However, The Bialetti Venus can go into the dishwasher and is more robust. It is also suitable for all cooktops. Additionally, you can easily descale the Venus with citric acid.
Overall, it is definitely the more practical moka pot.
The Bialetti Brikka has a so-called crema valve, which generates additional pressure and froths some of the coffee as it rises. This will give you something that looks like crema, but is still a far cry from real espresso. Its design increases the pressure and thus the temperature inside the espresso maker.
In any moka pot, the grounds come into contact with very hot water – which can quickly scald the coffee, turning it smoky and bitter. I haven’t tested the Bialetti Brikka yet.
Do Moka Pots Produce Crema?
No, unfortunately not. This form of preparation doesn’t generate enough pressure. Some frothy bubbles appear, similar to what you get when using a French press, but you can’t speak of a true, fully developed crema.
Like the Bialetti Brikka, some models contain a so-called “crema valve,” which froths the coffee somewhat as it collects in the top. It may look a bit like crema, but you still can’t even remotely compare it to espresso coffee made with a portafilter.
If someone has told you that you can replicate real portafilter espressos with a moka pot, don’t listen, you will be disappointed.
Below is a YouTube video of an espresso maker with a “crema valve” by Bialetti (not my own making).
Electric Espresso Makers
I have tested Cloer’s moka pot model 5928, an electric moka pot. These use electricity and function like an electric kettle. Because of this, they are not suitable for camping, but are great to use at home.
The Cloer moka pot is a rather simple yet modern design and is made of stainless-steel.
It heats up within about five minutes. Like a kettle, this espresso maker can rotate fully, so you can easily take off the espresso maker from any side.
This espresso coffee pot is just as easy to clean as a Bialetti, but – as with the aluminum version – you shouldn’t put it in the dishwasher. You should, however, regularly descale it.
There are different filter inserts for different amounts of coffee grounds. A more detailed review of the Cloer espresso maker can be found here: electric espresso makers.
What Does Coffee Taste Like from a Moka Pot?
Using good quality coffee or espresso grounds and following my instructions will result in a strong and flavorful coffee. However, this kind of coffee is less full-bodied than you’d get from a French press.
When using beans from Kenya or other African countries, you run the risk of the coffee from the moka pot tasting sour. In this case, I would try grinding the coffee a bit coarser.
If the coffee tastes burnt or too bitter, I recommend taking the pot off the stove sooner and grinding the coffee coarser.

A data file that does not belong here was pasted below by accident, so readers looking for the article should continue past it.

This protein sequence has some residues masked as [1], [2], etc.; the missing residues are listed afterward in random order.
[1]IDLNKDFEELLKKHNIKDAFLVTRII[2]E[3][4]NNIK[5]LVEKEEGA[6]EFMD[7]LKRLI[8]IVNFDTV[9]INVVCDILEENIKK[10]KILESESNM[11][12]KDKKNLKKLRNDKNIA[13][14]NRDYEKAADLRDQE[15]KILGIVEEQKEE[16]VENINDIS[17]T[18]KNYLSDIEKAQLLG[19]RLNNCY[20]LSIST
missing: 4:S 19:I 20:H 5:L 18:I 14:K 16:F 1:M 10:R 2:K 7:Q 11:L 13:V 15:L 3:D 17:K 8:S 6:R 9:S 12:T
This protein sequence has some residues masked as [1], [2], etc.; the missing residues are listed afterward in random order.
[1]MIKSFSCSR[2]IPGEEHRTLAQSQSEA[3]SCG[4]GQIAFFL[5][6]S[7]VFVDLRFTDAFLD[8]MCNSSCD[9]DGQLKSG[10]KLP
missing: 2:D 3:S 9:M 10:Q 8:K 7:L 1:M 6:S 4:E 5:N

Since the coffee comes into contact with very hot water by this method of preparation, there is greater risk of scalding the coffee. The result is an ashy note, making the coffee unpalatable. For this reason, you should always keep a close eye on the temperature.
Cleaning – Can Moka Pots Go in the Dishwasher?
This is a matter of personal preference. In any case, I would avoid putting the rubber gasket ring in the dishwasher. Stainless-steel models are often designated as dishwasher safe, but you can also easily clean these models by hand.
Aluminum models suffer considerably when washed in the dishwasher. You will find the material will wear faster and the aluminum can also tarnish.
I wash my stove-top espresso coffee pot by hand and dry it with a towel so nothing oxidizes. The most important thing, though, is to always clean moka pots in a timely manner, otherwise mold can develop.
Descaling Espresso Makers
How often you need to descale a moka pot depends on the type of water you use in it and the amount of calcification that bothers you.
You can find most of the calcium deposits at the bottom of the boiler. I would remove these with a citric acid solution: 2 to 3 tablespoons of citric acid per liter (34 ounces) of water is usually sufficient.
I always separately soak the filter funnel and the filter plate in citric acid, too. You can do this in the same solution, but don’t forget to rinse them thoroughly afterward.
Further Questions Regarding Moka Pots
My moka pot is leaking. What can I do?
It could be that the rubber gasket is defective. After a while the gasket will become porous. You can replace the gasket ring, which is probably the easiest and fastest solution.
If the espresso maker no longer unscrews, it could be due to oxidation or burnt coffee grounds. In this case, it may help to light tap around the pot at the level of the thread – but be cautious, as you can easily make dents.
Is the coffee from moka pots unhealthy?
I’ve read quite a few reports in which people say they have trouble tolerating the coffee from moka pots. I think that this is mostly due to improper preparation, using too fine of coffee grounds, or burnt coffee.
Help! My moka pot keeps boiling over!
Filling the boiler with less water and bringing the water to a boil more slowly (at a lower temperature) should solve the problem. This way, the coffee pot can’t easily overheat and burn.
Can a moka pot replace a portafilter?
No. An espresso machine makes espresso, while a moka pot makes coffee. That being said, none of the moka pots outlined here are true alternatives to a French press or a pour-over coffee maker.
I would say, though, that any of these methods are better than “making coffee” with capsules (Nespresso) or other instant coffees.
What should I consider before using my moka pot for the first time?
Always rinse a new espresso coffee pot thoroughly with hot water first.
What if the water isn’t rising into the coffee collector properly?
Try a coarser grind or a smaller amount of coffee. The coffee is probably too compacted. Please note that you shouldn’t tap down or firmly compress the coffee grounds.